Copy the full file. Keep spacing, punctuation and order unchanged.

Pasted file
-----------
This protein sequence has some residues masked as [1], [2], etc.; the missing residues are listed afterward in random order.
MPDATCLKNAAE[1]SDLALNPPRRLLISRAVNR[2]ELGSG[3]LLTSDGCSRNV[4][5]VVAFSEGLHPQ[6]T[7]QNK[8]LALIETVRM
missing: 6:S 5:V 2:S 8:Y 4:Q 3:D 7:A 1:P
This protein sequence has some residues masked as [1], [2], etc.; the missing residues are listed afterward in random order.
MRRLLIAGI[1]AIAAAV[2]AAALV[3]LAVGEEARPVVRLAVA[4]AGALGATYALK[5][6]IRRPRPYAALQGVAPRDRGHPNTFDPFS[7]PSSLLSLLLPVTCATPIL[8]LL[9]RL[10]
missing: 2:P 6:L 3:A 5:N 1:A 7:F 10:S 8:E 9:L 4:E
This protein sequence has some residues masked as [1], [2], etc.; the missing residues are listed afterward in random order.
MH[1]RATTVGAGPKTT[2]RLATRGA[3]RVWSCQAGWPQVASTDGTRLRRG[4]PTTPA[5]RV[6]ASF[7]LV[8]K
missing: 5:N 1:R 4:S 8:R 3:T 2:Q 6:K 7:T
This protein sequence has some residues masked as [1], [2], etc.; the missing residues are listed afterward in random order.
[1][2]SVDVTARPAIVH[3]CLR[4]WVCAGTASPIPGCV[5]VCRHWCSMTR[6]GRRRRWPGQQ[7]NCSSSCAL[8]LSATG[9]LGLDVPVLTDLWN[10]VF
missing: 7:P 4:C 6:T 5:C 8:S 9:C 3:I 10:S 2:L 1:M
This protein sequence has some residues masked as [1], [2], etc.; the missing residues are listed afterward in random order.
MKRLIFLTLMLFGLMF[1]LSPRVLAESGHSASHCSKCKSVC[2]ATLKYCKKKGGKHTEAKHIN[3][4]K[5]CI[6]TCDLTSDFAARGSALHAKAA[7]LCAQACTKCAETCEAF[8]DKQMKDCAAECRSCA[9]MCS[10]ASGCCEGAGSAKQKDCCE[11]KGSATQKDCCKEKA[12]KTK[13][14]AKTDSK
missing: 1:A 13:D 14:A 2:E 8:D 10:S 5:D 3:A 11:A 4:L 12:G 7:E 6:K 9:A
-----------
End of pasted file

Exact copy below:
This protein sequence has some residues masked as [1], [2], etc.; the missing residues are listed afterward in random order.
MPDATCLKNAAE[1]SDLALNPPRRLLISRAVNR[2]ELGSG[3]LLTSDGCSRNV[4][5]VVAFSEGLHPQ[6]T[7]QNK[8]LALIETVRM
missing: 6:S 5:V 2:S 8:Y 4:Q 3:D 7:A 1:P
This protein sequence has some residues masked as [1], [2], etc.; the missing residues are listed afterward in random order.
MRRLLIAGI[1]AIAAAV[2]AAALV[3]LAVGEEARPVVRLAVA[4]AGALGATYALK[5][6]IRRPRPYAALQGVAPRDRGHPNTFDPFS[7]PSSLLSLLLPVTCATPIL[8]LL[9]RL[10]
missing: 2:P 6:L 3:A 5:N 1:A 7:F 10:S 8:E 9:L 4:E
This protein sequence has some residues masked as [1], [2], etc.; the missing residues are listed afterward in random order.
MH[1]RATTVGAGPKTT[2]RLATRGA[3]RVWSCQAGWPQVASTDGTRLRRG[4]PTTPA[5]RV[6]ASF[7]LV[8]K
missing: 5:N 1:R 4:S 8:R 3:T 2:Q 6:K 7:T
This protein sequence has some residues masked as [1], [2], etc.; the missing residues are listed afterward in random order.
[1][2]SVDVTARPAIVH[3]CLR[4]WVCAGTASPIPGCV[5]VCRHWCSMTR[6]GRRRRWPGQQ[7]NCSSSCAL[8]LSATG[9]LGLDVPVLTDLWN[10]VF
missing: 7:P 4:C 6:T 5:C 8:S 9:C 3:I 10:S 2:L 1:M
This protein sequence has some residues masked as [1], [2], etc.; the missing residues are listed afterward in random order.
MKRLIFLTLMLFGLMF[1]LSPRVLAESGHSASHCSKCKSVC[2]ATLKYCKKKGGKHTEAKHIN[3][4]K[5]CI[6]TCDLTSDFAARGSALHAKAA[7]LCAQACTKCAETCEAF[8]DKQMKDCAAECRSCA[9]MCS[10]ASGCCEGAGSAKQKDCCE[11]KGSATQKDCCKEKA[12]KTK[13][14]AKTDSK
missing: 1:A 13:D 14:A 2:E 8:D 10:S 5:D 3:A 11:A 4:L 12:G 7:E 6:K 9:A